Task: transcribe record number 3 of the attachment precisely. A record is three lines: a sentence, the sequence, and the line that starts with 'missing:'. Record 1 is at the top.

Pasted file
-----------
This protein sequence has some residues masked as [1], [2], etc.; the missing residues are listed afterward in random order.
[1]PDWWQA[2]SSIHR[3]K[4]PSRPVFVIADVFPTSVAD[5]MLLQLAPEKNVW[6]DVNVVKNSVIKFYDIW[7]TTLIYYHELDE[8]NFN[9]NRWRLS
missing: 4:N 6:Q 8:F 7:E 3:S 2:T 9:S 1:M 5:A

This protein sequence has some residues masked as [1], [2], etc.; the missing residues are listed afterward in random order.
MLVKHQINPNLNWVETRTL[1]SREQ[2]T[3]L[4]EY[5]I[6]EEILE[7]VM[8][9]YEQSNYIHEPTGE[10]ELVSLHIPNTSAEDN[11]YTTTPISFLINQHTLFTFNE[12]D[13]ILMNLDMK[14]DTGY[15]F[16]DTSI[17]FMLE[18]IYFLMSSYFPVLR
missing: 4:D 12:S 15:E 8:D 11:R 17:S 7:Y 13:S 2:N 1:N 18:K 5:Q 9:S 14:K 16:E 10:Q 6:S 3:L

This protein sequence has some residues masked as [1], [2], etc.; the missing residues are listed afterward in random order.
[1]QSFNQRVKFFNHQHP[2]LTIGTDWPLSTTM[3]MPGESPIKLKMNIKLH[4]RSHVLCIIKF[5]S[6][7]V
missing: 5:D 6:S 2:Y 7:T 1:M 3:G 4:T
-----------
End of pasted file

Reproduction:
This protein sequence has some residues masked as [1], [2], etc.; the missing residues are listed afterward in random order.
[1]QSFNQRVKFFNHQHP[2]LTIGTDWPLSTTM[3]MPGESPIKLKMNIKLH[4]RSHVLCIIKF[5]S[6][7]V
missing: 5:D 6:S 2:Y 7:T 1:M 3:G 4:T